A Matter of Life and Dance

Young ballroom competitors Karina, left, and Wilson and Jatnna and Danilo practice the merengue in the documentary
Young ballroom competitors Karina, left, and Wilson and Jatnna and Danilo practice the merengue in the documentary "Mad Hot Ballroom." (By Claudia Raschke-robinson)
By Michael O'Sullivan
Washington Post Staff Writer
Friday, May 20, 2005

THE ESSENCE of ballroom dance, it seems, lies not in the formal steps that the feet take or in the way the hips move to the music. It's not in the frozen smiles on the faces of the dancers or the way one partner must maintain eye contact with the other. It isn't even in the rigid "frame" a couple holds with their arms as their bodies glide in unison across the dance floor.

It's in the heart.

That's the not entirely unexpected yet surprisingly stirring message of "Mad Hot Ballroom," a documentary in the tradition of "Spellbound" that follows several teams of pre-adolescent student dancers from New York City schools as they train for the nerve-wracking competition that caps the American Ballroom Theater's "Dancing Classrooms" program of ballroom dance instruction. Despite all the emphasis on form -- and ballroom dance is nothing if not formal -- "Mad Hot Ballroom" is really about aspirations that go far beyond the correct way to execute a turn in a tango or a merengue.

"I see them turning into these ladies and gentlemen," says one teacher, just before breaking down in tears as she speaks about her young charges. And in interviews with the children themselves, much of what is spoken has less to do with mastering technique than it does with life and the challenges and promises it holds.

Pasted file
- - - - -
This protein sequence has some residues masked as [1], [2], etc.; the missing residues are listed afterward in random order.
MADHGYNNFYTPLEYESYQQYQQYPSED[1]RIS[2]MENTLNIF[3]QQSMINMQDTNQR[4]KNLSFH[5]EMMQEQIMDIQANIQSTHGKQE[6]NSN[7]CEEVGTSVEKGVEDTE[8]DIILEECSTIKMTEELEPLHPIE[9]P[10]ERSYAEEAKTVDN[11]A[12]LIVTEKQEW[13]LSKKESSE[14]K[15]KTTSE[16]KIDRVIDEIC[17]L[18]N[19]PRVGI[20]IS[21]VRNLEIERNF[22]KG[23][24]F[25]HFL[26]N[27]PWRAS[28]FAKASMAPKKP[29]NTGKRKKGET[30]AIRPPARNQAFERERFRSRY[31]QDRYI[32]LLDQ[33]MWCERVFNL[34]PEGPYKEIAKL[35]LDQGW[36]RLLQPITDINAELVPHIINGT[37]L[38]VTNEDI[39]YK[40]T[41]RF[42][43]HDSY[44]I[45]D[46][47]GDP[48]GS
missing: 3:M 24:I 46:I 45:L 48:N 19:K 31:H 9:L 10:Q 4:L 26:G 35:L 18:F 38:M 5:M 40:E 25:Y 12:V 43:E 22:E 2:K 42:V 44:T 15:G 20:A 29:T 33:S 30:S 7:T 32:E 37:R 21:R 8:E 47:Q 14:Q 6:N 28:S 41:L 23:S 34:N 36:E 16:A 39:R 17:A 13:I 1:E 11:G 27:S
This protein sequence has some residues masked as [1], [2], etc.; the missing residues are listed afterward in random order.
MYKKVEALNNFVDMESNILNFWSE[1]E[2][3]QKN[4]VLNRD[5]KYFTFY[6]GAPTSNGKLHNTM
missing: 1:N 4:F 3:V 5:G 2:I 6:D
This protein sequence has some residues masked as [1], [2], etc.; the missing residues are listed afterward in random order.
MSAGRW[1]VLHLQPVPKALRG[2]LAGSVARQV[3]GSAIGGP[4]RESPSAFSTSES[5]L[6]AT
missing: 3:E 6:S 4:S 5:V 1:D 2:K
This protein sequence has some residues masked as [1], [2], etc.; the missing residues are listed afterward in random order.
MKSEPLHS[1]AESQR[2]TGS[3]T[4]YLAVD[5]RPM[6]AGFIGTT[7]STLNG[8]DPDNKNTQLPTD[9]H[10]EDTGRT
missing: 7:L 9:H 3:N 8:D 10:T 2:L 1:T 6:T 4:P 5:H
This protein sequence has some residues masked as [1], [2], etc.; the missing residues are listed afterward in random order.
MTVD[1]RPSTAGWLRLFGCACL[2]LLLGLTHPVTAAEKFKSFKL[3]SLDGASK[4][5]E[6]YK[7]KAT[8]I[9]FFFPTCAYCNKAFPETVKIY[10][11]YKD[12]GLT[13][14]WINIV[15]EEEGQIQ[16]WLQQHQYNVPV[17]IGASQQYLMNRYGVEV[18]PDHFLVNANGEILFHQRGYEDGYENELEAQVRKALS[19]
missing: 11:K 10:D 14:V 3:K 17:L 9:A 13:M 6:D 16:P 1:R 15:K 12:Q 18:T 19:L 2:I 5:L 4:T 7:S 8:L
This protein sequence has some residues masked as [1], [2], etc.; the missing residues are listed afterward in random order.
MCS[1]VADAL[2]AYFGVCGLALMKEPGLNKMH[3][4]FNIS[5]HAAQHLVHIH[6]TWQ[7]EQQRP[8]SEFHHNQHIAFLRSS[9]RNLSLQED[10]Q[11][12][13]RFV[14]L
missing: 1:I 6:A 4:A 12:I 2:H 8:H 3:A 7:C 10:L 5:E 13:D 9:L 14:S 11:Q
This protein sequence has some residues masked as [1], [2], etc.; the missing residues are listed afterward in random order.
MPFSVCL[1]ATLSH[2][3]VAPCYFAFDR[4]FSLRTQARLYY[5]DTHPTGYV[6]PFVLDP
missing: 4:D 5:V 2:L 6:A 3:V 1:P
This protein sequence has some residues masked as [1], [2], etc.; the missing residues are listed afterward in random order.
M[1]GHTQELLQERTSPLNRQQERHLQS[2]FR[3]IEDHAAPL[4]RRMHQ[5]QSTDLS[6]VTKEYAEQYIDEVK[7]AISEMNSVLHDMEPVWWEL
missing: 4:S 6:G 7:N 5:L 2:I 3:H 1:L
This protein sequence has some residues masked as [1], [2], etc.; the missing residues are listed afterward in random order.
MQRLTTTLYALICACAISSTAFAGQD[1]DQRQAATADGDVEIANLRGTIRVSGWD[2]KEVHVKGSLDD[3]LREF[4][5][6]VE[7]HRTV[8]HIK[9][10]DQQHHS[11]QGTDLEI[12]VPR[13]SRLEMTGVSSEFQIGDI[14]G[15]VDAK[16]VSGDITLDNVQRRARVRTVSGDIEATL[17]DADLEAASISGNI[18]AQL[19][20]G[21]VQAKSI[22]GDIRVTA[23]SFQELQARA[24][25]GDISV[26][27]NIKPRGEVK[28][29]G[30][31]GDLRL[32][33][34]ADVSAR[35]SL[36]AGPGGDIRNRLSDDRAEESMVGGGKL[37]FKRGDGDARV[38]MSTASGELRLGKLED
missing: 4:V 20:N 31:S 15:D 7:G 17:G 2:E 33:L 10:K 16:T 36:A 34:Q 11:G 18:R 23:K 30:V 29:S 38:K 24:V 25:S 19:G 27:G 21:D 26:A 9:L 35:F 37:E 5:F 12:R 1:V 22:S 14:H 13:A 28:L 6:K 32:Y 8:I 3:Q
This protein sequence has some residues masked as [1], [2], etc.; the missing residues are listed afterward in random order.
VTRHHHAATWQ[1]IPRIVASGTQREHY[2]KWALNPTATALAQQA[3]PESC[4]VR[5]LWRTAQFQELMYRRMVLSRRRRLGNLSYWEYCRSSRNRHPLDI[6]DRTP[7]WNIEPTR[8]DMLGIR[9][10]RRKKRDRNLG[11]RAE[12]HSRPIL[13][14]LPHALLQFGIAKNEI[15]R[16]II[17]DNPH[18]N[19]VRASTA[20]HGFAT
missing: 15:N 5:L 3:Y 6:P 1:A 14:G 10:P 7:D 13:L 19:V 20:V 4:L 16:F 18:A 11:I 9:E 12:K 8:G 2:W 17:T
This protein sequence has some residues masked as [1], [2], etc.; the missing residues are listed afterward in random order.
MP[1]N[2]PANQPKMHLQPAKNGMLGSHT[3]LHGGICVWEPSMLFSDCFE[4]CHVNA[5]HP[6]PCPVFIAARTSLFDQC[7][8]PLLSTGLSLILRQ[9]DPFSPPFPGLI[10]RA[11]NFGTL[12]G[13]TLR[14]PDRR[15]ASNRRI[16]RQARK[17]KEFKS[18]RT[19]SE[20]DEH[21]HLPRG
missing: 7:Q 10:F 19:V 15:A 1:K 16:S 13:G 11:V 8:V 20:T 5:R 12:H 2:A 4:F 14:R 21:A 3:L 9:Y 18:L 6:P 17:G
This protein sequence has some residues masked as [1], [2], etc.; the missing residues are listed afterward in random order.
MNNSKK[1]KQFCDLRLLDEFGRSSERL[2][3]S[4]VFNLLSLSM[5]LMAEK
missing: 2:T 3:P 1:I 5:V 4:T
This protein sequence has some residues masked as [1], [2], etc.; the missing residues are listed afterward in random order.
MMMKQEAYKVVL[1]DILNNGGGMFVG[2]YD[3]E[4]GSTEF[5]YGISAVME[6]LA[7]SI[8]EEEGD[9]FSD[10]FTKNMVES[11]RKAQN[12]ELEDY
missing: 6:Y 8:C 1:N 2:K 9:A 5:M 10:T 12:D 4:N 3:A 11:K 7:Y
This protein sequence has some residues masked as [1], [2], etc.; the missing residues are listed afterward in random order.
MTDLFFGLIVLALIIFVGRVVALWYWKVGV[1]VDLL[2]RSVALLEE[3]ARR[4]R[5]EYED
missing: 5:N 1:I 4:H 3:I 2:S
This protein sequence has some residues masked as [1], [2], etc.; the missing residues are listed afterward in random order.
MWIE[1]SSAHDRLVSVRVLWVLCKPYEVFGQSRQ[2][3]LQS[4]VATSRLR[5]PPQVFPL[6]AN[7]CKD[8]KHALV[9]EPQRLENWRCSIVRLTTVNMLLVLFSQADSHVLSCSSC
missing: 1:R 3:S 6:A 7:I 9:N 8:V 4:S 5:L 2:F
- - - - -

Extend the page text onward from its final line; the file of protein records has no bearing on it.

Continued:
Like a "sport that hasn't been invented into a sport yet," as one child so charmingly puts it, competing in ballroom dance is, in addition to being fun and good exercise, a tool for learning such life skills as etiquette, discipline, interacting with the opposite sex and knowledge of other cultures. (Two young Muslim boys, explaining that their religion prohibits them from participating in actually dancing, are more than happy to play DJ during the classroom exercises.)

Needless to say, there's also the inherent drama that comes built into any contest, which gives the film so much more than merely inspirational uplift. Director-producer Marilyn Agrelo and producer-writer Amy Sewell make the most of -- without milking for cheap sentiment -- the fact that there will not just be winners here but losers. The fact that those winners and losers are kids, and that the over-the-moon joy of the ultimate champions will be tempered by the hot, bitter tears of the also-rans (also-rans that the audience has come to know and care about) only makes "Mad Hot Ballroom" that much more moving.

In the end, handling victory graciously, and swallowing defeat with dignity, could be said to be the most important lesson learned by the juvenile subjects of this sweet and wise little film.

MAD HOT BALLROOM (PG, 105 minutes) -- Contains some mild references to sex and violence. At Landmark's E Street Cinema.

© 2005 The Washington Post Company